Movie Name: Phantasm: Ravager
Studio: Silver Sphere Corporation
Release Date(s): September 25, 2016 (Austin’s Fantastic Fest)/October 4, 2016 (VOD)/October 7, 2016 (US)
MPAA Rating: R
Reggie (Reggie Bannister) continues his battle against the Tall Man (Angus Scrimm). While trudging through the desert, Reggie finds himself drifting in and out of reality, and a world where he is in a hospital dying. With Mike (A. Michael Baldwin) trying to convince Reggie that he’s suffering from dementia, Reggie questions if it is another trick of the Tall Man, and Reggie must find his friends and allies before it is too late.
Directed by David Hartman (with a script by series creator Don Coscarelli), Phantasm: Ravager (sometimes seen as Phantasm V: Ravager or stylized as Phantasm: RaVager) is the final entry in the series. Following Phantasm IV: Oblivion in 1998, Phantasm: Ravager was in production for a number of years before being released at the Austin’s Fantastic Fest in 2016. The film was released to average reviews.
Phantasm was one of the strangest horror films of all time. It was odd, trippy, and had some scares. The series continued the strangeness and stories that almost…almost make sense. Phantasm: Ravager follows this trend.
The story for Phantasm: Ravager is almost incidental. It is one of those movies where you almost think you know what’s going on, where it is going, and how it could be a promising story…and then it changes it again. The oddness of the movie keeps you watching…what is reality?
One of the best things about the Phantasm films is that it seems like the actors are having fun. The first movie seemed to be a labor of love for Don Coscarelli and the casting was more of convenience than anything. Through the movies it feels like the actors have become family and that makes the movie work on a different level and you’ve seen the characters age. The movie is the last film of Angus Scrimm (aka Lawrence Rory Guy) who died in early 2016 but it also has the return of Gloria Lynne Henry who appeared in Phantasm III.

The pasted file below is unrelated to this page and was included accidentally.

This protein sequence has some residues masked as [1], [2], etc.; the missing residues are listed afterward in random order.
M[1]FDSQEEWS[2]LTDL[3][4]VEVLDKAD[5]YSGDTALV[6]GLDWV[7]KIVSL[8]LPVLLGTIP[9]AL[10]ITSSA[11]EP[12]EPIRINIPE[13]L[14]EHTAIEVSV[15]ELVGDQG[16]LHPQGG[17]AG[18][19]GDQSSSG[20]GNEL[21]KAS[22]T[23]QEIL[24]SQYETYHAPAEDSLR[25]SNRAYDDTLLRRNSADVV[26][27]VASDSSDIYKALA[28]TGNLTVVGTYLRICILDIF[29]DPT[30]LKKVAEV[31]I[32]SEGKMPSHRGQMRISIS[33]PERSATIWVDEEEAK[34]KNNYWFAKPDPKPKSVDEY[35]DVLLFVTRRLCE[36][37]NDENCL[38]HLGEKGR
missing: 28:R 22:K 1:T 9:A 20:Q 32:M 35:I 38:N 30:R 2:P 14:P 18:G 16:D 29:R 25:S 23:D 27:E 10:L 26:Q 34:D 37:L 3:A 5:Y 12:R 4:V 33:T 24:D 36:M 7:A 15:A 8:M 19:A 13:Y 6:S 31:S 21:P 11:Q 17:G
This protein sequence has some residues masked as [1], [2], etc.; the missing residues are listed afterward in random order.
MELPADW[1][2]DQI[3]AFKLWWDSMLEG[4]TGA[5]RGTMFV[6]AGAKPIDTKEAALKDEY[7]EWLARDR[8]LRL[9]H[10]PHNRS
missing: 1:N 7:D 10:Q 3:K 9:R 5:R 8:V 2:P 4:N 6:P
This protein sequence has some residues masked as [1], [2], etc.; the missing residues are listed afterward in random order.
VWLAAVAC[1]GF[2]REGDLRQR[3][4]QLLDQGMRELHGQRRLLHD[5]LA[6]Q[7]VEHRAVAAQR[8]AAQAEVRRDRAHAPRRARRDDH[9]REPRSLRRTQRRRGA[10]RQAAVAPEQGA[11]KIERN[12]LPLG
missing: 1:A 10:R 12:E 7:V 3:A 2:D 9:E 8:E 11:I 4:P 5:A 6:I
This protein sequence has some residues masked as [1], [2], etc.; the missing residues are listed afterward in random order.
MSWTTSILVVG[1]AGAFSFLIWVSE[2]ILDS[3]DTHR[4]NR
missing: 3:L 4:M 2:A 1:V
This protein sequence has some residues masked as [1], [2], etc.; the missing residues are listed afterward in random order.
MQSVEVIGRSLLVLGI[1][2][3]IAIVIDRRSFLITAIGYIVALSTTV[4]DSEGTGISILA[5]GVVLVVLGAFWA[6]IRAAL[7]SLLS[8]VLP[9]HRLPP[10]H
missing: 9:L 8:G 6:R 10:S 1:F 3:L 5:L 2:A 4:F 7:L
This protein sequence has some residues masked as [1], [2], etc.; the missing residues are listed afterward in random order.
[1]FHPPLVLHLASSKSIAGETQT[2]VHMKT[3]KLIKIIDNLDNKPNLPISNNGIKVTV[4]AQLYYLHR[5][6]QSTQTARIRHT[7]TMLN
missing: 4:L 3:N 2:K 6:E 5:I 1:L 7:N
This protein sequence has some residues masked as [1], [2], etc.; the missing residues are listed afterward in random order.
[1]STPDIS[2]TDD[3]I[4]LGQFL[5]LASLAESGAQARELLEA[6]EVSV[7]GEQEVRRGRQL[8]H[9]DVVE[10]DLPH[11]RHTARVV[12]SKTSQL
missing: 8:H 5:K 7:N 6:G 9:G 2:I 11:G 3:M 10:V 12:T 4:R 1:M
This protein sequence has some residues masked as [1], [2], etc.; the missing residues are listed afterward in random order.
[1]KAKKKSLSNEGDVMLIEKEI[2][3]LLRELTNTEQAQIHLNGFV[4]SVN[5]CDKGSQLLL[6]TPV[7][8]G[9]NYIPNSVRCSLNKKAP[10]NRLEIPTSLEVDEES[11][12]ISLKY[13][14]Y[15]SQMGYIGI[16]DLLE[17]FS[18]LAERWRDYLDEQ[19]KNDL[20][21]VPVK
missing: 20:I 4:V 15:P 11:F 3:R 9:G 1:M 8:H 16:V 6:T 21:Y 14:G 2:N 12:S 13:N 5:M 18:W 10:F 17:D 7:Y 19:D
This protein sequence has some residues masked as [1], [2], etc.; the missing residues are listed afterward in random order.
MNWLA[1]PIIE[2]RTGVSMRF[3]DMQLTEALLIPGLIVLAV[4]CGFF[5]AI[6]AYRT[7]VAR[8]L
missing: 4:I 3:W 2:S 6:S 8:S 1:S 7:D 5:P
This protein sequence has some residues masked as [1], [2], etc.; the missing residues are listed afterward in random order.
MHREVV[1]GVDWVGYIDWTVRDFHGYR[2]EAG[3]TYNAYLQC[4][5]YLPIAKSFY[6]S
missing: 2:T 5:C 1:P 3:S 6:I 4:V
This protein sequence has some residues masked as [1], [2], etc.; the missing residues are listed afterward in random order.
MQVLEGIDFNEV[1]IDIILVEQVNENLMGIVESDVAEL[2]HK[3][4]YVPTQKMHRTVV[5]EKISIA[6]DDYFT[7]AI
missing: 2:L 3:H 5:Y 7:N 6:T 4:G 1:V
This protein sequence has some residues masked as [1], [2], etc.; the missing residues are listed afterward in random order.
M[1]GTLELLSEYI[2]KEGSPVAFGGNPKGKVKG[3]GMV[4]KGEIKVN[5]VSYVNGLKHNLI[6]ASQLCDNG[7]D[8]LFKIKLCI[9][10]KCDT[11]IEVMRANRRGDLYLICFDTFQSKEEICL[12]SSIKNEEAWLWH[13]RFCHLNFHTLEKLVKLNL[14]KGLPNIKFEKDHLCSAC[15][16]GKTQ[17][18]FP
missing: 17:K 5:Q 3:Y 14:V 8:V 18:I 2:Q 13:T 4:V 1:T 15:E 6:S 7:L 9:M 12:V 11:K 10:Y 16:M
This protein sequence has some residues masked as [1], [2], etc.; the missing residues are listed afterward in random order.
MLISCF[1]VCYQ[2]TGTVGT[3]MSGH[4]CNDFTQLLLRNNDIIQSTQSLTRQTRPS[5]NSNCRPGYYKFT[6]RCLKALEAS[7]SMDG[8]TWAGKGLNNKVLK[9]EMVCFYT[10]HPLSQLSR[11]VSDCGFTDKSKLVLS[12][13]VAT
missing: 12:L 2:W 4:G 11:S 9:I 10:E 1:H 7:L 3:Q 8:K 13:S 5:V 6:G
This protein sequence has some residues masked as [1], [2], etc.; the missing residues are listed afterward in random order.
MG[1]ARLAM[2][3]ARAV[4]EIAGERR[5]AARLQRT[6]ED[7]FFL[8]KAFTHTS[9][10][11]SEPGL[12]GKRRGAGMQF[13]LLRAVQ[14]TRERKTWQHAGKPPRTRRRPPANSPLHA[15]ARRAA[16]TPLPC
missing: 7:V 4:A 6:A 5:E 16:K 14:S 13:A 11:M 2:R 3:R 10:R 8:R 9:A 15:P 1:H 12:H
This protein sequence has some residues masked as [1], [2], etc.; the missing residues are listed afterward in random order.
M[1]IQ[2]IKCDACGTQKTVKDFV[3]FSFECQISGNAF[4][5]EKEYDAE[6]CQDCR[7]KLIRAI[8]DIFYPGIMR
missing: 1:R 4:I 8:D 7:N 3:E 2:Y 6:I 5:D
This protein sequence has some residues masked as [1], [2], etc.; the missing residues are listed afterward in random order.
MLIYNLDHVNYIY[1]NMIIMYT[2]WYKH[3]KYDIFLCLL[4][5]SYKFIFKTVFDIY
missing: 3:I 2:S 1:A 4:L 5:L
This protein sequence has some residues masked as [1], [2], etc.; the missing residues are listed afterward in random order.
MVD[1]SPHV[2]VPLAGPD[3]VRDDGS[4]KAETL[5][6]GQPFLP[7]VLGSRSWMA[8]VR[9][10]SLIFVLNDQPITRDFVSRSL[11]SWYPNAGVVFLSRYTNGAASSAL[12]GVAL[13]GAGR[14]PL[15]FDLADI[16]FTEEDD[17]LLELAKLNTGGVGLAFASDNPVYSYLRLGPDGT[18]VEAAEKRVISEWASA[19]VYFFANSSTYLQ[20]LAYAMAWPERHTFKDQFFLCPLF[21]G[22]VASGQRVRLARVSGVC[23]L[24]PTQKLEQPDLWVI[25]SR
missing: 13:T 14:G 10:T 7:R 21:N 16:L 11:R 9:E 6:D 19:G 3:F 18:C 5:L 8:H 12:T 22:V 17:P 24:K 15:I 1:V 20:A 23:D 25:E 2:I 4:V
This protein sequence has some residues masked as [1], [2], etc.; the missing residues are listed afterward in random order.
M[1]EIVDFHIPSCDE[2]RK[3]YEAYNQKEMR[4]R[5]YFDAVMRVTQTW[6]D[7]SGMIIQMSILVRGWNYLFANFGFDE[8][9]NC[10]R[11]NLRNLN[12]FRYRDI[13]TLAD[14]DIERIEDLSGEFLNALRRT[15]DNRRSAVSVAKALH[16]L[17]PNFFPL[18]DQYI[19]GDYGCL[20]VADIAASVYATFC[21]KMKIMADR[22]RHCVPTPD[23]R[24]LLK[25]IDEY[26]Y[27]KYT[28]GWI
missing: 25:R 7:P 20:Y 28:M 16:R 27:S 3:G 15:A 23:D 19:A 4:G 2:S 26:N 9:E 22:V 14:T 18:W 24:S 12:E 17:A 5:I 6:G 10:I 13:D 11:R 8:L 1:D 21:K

The visuals for Phantasm always help the movie. The Ball is just such a great weapon/enemy (?) and the Tall Man manages to be creepy. Here, Scrimm is creepy in that you have to wonder how well he was when shooting it (the hospital bed scene was his last scene). The original movie was much lower budget, and I prefer lower budget to the bigger budget.
Phantasm: Ravager doesn’t really feel like an ending. The movie ends pretty ambiguously and easily could continue in another movie. I had rather wished that the movie had been a little more final in its ending. Still, it is nice to see the Phantasm team (kind of) ride off into the sunset.